Because of my hair I have had strangers come up to me when I was a child and yell in my face saying I would grow up to be a liar and a b*tch and other horrible things.
    Because of my hair I got teased and bullied all through school, every single grade. When your hair is bright red (as it was when I was a child) it made me an easy choice for other kids to bully, kids always look for one kid to exclude and that was me, all because of a hair colour.
    There is “kick a ginger day” which I can tell ya, is real, sigh.
    When I am at dragonboat practice in the summer, if I don’t wear a baseball cap people on the side watching the practices will yell out hurtful comments about my hair – from land! Ridiculous!
    I was in what I thought was a good relationship with a guy when I found out his buddies wanted to know if I was a “real redhead” and he gave them deets about me, cause apparently guys always wonder about redheads.
    I’ve had guys try to get me in bed just because I’m a redhead, so that they can say they bagged one, I’m a novelty to them, not a person.
    I could go on but that’d be depressing for me and boring for anybody else to read lol
    I know what it’s like to have something about you that seems to allow strangers to come up to you and ask questions or comment. I also know how hard it can be to reconcile yourself to knowing you will always have that feature and that when you wake up it won’t magically be gone (I spent a lot of my high school years wishing my hair colour away, sigh). Now I just try to deal with it, accept it will always leave me open to attack by idiots, accept I have to second guess a guy’s attention cause he could be looking to add a redhead to his list, accept that it makes me stand out.
    In the end though, I think I’d rather stand out and be a bit more unique than the person next to me in the grocery store aisle than look like everybody else. My hair doesn’t make me who I am, but it helped shape my personality because of what I have gone through due to having it, and I’d say I turned out pretty decent. 😉

    Liked by 1 person

    • It’s funny. I’ve always wished my hair was red and I’ve even dyed it red once but that is not the same as living with it. It’s kind of like your other post; how do people have the nerve, the absolute gall, to yell stuff about you or make comments about your personal appearance and think that that’s okay. Where does this even come from?


      • I have no idea where it comes from *shakes head* its as if some people have no idea what their words can do to another person…from kids it can be expected but adults, sigh, they should know better.

        I have a friend who is also a natural redhead, he got teased so much he put watered down bleach in a spray bottle and sprayed it on his hair everyday during high school in an effort to get rid of the colour. Crazy what people will try!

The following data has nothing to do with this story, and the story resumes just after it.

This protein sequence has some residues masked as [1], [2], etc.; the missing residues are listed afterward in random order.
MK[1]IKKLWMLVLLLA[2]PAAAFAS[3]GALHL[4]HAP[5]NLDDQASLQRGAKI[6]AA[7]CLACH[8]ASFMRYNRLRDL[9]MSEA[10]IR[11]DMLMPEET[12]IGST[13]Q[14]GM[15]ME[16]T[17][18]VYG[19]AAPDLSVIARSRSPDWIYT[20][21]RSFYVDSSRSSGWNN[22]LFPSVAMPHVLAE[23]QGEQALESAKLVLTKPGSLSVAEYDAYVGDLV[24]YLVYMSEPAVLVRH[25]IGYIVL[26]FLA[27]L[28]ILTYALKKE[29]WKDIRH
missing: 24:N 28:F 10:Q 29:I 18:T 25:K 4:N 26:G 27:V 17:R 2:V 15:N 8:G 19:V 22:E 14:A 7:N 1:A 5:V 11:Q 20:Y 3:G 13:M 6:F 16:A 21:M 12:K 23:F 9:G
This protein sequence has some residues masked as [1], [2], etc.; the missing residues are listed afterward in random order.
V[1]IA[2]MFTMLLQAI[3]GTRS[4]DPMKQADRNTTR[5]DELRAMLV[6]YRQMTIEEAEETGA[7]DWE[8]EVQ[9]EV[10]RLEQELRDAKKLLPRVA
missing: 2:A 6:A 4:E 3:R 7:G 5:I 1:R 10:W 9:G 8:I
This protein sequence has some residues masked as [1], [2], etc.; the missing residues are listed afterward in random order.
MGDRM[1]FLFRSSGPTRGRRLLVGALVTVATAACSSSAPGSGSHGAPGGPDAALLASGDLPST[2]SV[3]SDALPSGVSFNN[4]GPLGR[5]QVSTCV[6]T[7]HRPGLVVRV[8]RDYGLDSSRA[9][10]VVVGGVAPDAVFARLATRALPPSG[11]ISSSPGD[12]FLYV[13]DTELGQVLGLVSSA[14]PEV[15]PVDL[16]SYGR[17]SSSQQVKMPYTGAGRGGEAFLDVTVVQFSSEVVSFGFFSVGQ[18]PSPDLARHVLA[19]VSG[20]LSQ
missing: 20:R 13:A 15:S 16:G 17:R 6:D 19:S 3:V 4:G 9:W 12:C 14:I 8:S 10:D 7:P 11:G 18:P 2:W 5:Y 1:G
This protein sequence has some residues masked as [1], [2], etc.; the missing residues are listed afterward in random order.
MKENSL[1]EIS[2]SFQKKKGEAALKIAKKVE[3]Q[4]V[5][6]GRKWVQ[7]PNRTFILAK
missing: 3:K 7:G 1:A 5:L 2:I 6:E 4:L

2. People close to you say they don’t see it because they don’t, they see you. Strangers see it because they don’t know you. When our sister stopped bleaching her hair and went to a natural ash brown for several years I continued to describe her as a blonde, which confused me, because in my head she was, that’s what my sister looked like. So even though her outside changed and you have things on your outside, your closest don’t see it. Which is why we say the things we do which bother you so much. I understand and I’m not trying to continue to say that.

    I always felt like the odd one out growing up. Sure I felt super self conscious about my fat, and lots of things about my appearance, it’s all the bullies and siblings would talk about. Still, there were other things that bothered me more, on a deeper level. The fact that I was one of two in the family without freckles and the only one without a birthmark (I know, not something you want to hear) but it always made me feel like I didn’t belong. And that was stupid, but what a child thinks, because I never once thought my adopted korean brother didn’t belong or didn’t fit (something he struggled with much worse than me I’m sure). So it was really dumb of me to feel like I was the one out of the whole family who was out of place. Looking back now I realize we all look way too much alike, even if most were born with blonde hair and blue eyes, we still could be confused for each other with my dark hair eyes and skin.

    I spent a lot of years hating my arms, sure I was fat and have stretch marks everywhere but the arms I thought were freakishly big, even when I was at my smallest all I saw were fat arms. And yeah, they are fat, but not more than anything else. They were just my focus. So I made them something to conquer. When I started making headway on that to accept that, I could move on to other things.

    My flaws can’t compare though. Being called a whale or fat bitch from moving cars and strangers isn’t the same as someone dealing with a birthmark on their face or burns all over their body. It’s not the same as people with real struggles and I can never understand really what some people have to go through. I can just support and want to throttle every rude clerk out there.

    Liked by 1 person

  3. Pingback: Runner Down! | Fat 'n Forty

  4. Pingback: Admire Your Reflection | Fat 'n Forty

Leave a Reply

Fill in your details below or click an icon to log in: Logo

You are commenting using your account. Log Out /  Change )

Google+ photo

You are commenting using your Google+ account. Log Out /  Change )

Twitter picture

You are commenting using your Twitter account. Log Out /  Change )

Facebook photo

You are commenting using your Facebook account. Log Out /  Change )


Connecting to %s